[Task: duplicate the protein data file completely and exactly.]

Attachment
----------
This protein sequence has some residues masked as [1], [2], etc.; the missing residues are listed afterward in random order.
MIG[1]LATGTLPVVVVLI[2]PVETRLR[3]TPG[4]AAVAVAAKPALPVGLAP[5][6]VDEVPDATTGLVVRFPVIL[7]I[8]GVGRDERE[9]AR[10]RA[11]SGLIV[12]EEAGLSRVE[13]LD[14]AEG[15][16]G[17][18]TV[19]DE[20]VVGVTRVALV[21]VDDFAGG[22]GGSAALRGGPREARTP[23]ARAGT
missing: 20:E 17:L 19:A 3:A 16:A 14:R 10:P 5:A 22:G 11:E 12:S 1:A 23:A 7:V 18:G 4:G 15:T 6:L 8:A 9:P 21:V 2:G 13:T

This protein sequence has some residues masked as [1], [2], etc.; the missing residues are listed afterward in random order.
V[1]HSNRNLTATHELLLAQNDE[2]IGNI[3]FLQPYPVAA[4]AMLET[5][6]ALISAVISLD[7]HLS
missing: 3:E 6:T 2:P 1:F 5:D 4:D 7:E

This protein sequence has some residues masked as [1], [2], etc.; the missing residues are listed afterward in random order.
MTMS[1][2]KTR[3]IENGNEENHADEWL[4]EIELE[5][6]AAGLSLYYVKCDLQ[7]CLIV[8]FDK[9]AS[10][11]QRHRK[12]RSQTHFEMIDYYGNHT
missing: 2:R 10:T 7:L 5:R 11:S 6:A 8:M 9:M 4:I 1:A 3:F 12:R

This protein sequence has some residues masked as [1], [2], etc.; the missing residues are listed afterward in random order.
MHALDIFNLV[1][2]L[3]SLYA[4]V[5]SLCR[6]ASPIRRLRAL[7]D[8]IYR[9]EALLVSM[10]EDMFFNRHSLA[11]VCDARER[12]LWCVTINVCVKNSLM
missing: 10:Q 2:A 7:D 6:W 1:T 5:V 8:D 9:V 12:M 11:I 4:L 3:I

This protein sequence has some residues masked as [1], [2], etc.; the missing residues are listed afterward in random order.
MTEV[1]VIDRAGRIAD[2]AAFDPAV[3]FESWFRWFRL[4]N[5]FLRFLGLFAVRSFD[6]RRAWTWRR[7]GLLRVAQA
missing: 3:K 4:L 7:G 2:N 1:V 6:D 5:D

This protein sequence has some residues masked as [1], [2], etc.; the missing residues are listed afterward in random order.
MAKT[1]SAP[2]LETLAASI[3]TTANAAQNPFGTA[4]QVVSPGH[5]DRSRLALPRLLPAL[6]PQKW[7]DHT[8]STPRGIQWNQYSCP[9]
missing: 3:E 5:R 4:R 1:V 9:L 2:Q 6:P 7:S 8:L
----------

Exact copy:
This protein sequence has some residues masked as [1], [2], etc.; the missing residues are listed afterward in random order.
MIG[1]LATGTLPVVVVLI[2]PVETRLR[3]TPG[4]AAVAVAAKPALPVGLAP[5][6]VDEVPDATTGLVVRFPVIL[7]I[8]GVGRDERE[9]AR[10]RA[11]SGLIV[12]EEAGLSRVE[13]LD[14]AEG[15][16]G[17][18]TV[19]DE[20]VVGVTRVALV[21]VDDFAGG[22]GGSAALRGGPREARTP[23]ARAGT
missing: 20:E 17:L 19:A 3:A 16:A 14:R 10:P 5:A 22:G 11:E 12:S 1:A 23:A 7:V 18:G 4:G 15:T 6:L 8:A 9:P 21:V 2:G 13:T

This protein sequence has some residues masked as [1], [2], etc.; the missing residues are listed afterward in random order.
V[1]HSNRNLTATHELLLAQNDE[2]IGNI[3]FLQPYPVAA[4]AMLET[5][6]ALISAVISLD[7]HLS
missing: 3:E 6:T 2:P 1:F 5:D 4:D 7:E

This protein sequence has some residues masked as [1], [2], etc.; the missing residues are listed afterward in random order.
MTMS[1][2]KTR[3]IENGNEENHADEWL[4]EIELE[5][6]AAGLSLYYVKCDLQ[7]CLIV[8]FDK[9]AS[10][11]QRHRK[12]RSQTHFEMIDYYGNHT
missing: 2:R 10:T 7:L 5:R 11:S 6:A 8:M 9:M 4:I 1:A 3:F 12:R

This protein sequence has some residues masked as [1], [2], etc.; the missing residues are listed afterward in random order.
MHALDIFNLV[1][2]L[3]SLYA[4]V[5]SLCR[6]ASPIRRLRAL[7]D[8]IYR[9]EALLVSM[10]EDMFFNRHSLA[11]VCDARER[12]LWCVTINVCVKNSLM
missing: 10:Q 2:A 7:D 6:W 1:T 5:V 8:D 9:V 12:M 11:I 4:L 3:I

This protein sequence has some residues masked as [1], [2], etc.; the missing residues are listed afterward in random order.
MTEV[1]VIDRAGRIAD[2]AAFDPAV[3]FESWFRWFRL[4]N[5]FLRFLGLFAVRSFD[6]RRAWTWRR[7]GLLRVAQA
missing: 3:K 4:L 7:G 2:N 1:V 6:D 5:D

This protein sequence has some residues masked as [1], [2], etc.; the missing residues are listed afterward in random order.
MAKT[1]SAP[2]LETLAASI[3]TTANAAQNPFGTA[4]QVVSPGH[5]DRSRLALPRLLPAL[6]PQKW[7]DHT[8]STPRGIQWNQYSCP[9]
missing: 3:E 5:R 4:R 1:V 9:L 2:Q 6:P 7:S 8:L